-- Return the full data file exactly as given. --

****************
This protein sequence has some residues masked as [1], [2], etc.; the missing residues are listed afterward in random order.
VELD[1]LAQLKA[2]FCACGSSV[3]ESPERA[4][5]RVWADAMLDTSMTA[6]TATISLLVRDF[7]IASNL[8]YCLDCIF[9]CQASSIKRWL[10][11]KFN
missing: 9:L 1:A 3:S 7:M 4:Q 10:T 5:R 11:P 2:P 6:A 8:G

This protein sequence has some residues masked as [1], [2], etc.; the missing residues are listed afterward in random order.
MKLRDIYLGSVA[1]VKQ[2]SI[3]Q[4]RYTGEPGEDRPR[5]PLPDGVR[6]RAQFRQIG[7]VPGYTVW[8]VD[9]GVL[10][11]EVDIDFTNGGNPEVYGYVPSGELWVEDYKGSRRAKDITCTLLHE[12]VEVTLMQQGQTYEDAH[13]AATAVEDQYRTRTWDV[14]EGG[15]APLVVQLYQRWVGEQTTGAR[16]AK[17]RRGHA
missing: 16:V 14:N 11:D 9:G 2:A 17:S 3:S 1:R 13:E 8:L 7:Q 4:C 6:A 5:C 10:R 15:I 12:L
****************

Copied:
This protein sequence has some residues masked as [1], [2], etc.; the missing residues are listed afterward in random order.
VELD[1]LAQLKA[2]FCACGSSV[3]ESPERA[4][5]RVWADAMLDTSMTA[6]TATISLLVRDF[7]IASNL[8]YCLDCIF[9]CQASSIKRWL[10][11]KFN
missing: 9:L 1:A 3:S 7:M 4:Q 10:T 5:R 11:P 2:P 6:A 8:G

This protein sequence has some residues masked as [1], [2], etc.; the missing residues are listed afterward in random order.
MKLRDIYLGSVA[1]VKQ[2]SI[3]Q[4]RYTGEPGEDRPR[5]PLPDGVR[6]RAQFRQIG[7]VPGYTVW[8]VD[9]GVL[10][11]EVDIDFTNGGNPEVYGYVPSGELWVEDYKGSRRAKDITCTLLHE[12]VEVTLMQQGQTYEDAH[13]AATAVEDQYRTRTWDV[14]EGG[15]APLVVQLYQRWVGEQTTGAR[16]AK[17]RRGHA
missing: 16:V 14:N 11:D 9:G 2:A 17:S 3:S 1:R 13:E 8:L 7:Q 4:C 6:A 5:C 10:R 15:I 12:L